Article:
In September of 2015 the International Women’s Media Foundation (IWMF) released an app called Reporta. This journalist focused app implemented a check-in-system, customized alerts, and an SOS button for when the journalist is in distress. The app was quickly, and widely criticized by security, journalism, and media-development experts for a variety of reasons. After a back-and-forth with various members of these communities IWMF capitulated and undertook a process of updating the application in an attempt to reflect the feedback they received. This included removing analytics, enhancing encryption, revising data retention procedures, among other things. At the end of this process Reporta “open-sourced” its code. This is where my interaction with Reporta began.
Like many, I was curious to see how IWMF had responded to these communities. When I heard it had been open sourced I quickly went to the Github page to look at some of the code. I found that Reporta had “open-sourced” their various code-base’s by creating a single github repository containing zip archives for each code-base. To my further frustration, once I unzipped these zip archives there were even more zip archives within them. This is open source at its laziest.
In IWMF’s post about open-sourcing their code they talk about how they wanted to hear feedback.
“We would love to hear your comments and suggestions on how to improve the code and additional features you would like to see in it. We sincerely appreciate comments and contributions made in the spirit of improving Reporta and the functions it provides users.”
When done right open source encourages so much more than simply the feedback they spoke of. By simply keeping each project in its own version controlled repository it would encourage users to participate by removing the requirement that they download and unzip the current code bases to see the code. It would allow IWMF to directly tie community concerns and requests directly to the code they changed to address them, and allow developers to browse the changes that IWMF have made directly in the github web-interface. It would allow outside developers to use git and Github’s built in functionality for forking, adding features/fixes, and submitting code back to IWMF’s project.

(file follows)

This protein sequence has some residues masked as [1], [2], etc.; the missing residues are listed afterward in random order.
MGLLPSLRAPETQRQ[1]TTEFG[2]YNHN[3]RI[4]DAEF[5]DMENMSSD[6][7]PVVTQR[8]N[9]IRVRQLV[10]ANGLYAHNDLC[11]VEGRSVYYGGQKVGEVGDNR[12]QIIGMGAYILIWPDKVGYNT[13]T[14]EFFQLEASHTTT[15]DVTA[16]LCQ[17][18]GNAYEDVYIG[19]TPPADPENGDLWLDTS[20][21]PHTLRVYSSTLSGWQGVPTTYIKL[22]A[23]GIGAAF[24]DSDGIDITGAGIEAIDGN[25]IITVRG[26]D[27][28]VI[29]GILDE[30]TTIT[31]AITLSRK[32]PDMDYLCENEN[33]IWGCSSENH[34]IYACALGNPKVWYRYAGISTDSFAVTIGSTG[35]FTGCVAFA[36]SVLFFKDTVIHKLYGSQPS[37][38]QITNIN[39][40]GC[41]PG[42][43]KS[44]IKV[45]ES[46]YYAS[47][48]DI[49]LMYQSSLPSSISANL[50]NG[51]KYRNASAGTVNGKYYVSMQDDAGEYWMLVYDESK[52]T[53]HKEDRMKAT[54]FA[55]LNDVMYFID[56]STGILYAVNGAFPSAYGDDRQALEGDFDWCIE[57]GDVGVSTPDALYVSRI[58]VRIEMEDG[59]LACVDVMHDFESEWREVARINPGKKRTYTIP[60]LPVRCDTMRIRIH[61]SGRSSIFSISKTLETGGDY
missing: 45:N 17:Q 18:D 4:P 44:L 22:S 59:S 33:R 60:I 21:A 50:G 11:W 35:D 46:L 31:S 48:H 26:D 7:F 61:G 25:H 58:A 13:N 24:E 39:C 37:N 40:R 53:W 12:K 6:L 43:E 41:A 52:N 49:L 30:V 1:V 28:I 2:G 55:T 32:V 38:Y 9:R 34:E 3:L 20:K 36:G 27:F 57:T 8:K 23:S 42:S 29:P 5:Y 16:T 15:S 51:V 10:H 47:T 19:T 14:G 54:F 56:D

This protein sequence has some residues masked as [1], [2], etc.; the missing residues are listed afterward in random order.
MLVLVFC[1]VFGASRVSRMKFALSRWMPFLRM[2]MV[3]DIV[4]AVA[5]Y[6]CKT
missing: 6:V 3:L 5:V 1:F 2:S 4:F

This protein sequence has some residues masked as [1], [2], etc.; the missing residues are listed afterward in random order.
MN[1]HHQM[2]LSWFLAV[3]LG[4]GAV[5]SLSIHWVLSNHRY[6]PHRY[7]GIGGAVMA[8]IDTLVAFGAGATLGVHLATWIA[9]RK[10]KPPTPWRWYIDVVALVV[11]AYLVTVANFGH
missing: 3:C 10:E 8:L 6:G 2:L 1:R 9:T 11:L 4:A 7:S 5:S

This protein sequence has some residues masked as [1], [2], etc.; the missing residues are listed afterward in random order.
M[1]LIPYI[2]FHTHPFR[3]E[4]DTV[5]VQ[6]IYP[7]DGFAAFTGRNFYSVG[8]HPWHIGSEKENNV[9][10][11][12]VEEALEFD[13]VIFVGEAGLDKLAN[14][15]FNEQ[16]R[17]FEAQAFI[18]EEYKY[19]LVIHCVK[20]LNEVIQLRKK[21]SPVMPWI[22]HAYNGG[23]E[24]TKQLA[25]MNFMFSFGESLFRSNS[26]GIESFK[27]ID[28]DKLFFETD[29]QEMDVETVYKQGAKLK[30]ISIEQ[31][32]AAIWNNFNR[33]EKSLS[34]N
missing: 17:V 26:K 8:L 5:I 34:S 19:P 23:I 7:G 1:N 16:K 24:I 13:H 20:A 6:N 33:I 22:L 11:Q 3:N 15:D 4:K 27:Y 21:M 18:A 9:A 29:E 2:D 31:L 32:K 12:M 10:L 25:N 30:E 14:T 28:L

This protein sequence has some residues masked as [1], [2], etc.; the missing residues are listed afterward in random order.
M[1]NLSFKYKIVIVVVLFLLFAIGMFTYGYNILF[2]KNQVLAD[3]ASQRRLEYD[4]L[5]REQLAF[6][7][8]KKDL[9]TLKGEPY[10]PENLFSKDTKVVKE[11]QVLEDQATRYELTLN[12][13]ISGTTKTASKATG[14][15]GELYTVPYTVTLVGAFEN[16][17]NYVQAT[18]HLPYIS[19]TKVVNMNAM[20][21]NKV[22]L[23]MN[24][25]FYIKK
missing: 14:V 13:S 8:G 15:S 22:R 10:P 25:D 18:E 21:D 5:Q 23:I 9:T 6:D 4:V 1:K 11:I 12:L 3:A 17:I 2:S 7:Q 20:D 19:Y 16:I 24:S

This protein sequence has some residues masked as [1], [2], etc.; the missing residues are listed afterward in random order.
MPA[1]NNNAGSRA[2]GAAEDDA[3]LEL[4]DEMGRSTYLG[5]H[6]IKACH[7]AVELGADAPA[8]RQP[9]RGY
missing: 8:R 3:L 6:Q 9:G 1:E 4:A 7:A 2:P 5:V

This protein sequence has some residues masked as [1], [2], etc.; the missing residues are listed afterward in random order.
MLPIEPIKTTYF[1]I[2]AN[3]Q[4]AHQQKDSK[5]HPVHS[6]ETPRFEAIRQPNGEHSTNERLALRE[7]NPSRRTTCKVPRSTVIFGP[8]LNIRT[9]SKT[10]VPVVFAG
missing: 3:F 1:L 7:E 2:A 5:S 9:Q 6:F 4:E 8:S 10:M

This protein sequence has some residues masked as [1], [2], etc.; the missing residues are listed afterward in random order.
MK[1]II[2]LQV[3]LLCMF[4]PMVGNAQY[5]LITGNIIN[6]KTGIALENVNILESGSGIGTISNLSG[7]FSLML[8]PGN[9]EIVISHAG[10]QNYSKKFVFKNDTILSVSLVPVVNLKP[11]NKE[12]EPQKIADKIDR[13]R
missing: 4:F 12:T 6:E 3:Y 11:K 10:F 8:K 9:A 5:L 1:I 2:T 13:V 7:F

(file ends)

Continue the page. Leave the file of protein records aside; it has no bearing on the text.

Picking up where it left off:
This failure to properly open source the project not surprising. Non-profit tech projects often do not have the time, money, or human resources to collaborate or maintain a tech-project after its initial creation. Having worked on a variety of grant-funded tech projects I know just how hard it can be. I also know that understanding the benefits of properly open sourcing an application requires having been a part of open source communities and seeing their benefits. So, I did the work for them.
I made repositories with Reporta’s android, admin, and iOS, code bases so that IWMF could simply fork them to their organizations account. I even cleaned the archives provided of the various binary blobs and added Githubs default gitignore files so that your repositories would automatically filter out some of the well known binary and compiled files that might sneak in if they continued development. All they had to do is to visit the links I provided them and click the fork button on the top right of their screen. Once they had forked the repositories they could change the names, titles, url’s, README’s etc. however they wished and it would make the code immediately available to the public from their organizations page.
I submitted an issue seven days after the application was open sourced providing these links and some polite guidance on how to use them. Five days later they let me know they would move ahead with forking the repositories. Five months later I wrote this blog-post still waiting for them to take any action.
I recently had a conversation where I stated that users can only rarely be called members of the community in open-source secure messaging projects because they are not engaging with the developers creating the tool. Often, when a secure messaging app is frustrating or fails most the users simply move to another app. Other times the channels that a user must use to contact the developers are difficult to find or use and the support is near nonexistent or confusing when they do use them. After coming home from this conversation I opened my Github account and saw that another day had gone by with the official open source code of Reporta trapped in a series of zip archives. For a moment I remembered my first attempts at filing bug-report’s before I learned the undocumented “proper” practices and procedures of submitting bugs to an open source project. I remembered the rejections for completeness, clarity, and already known issues. The communities that were supportive earned my trust and as I became more able to contribute code and documentation some eventually received my support.
Unlike with Reporta, often times when I find a project I don’t have knowledge about the people and history of the project. By lazily dumping archives of their latest code into a single github repository IWMF was signaling how uninterested they were in outside participation, support, or feedback. There are many projects desperately seeking a community, and there are many that are not. Simply being open source does not mean that a project has any interest in building a community or listening to outsiders. This experience was a poignant reminder of how important it is for open source developers and security experts to watch for these types of warning signs and use them to choose where they put there time and trust.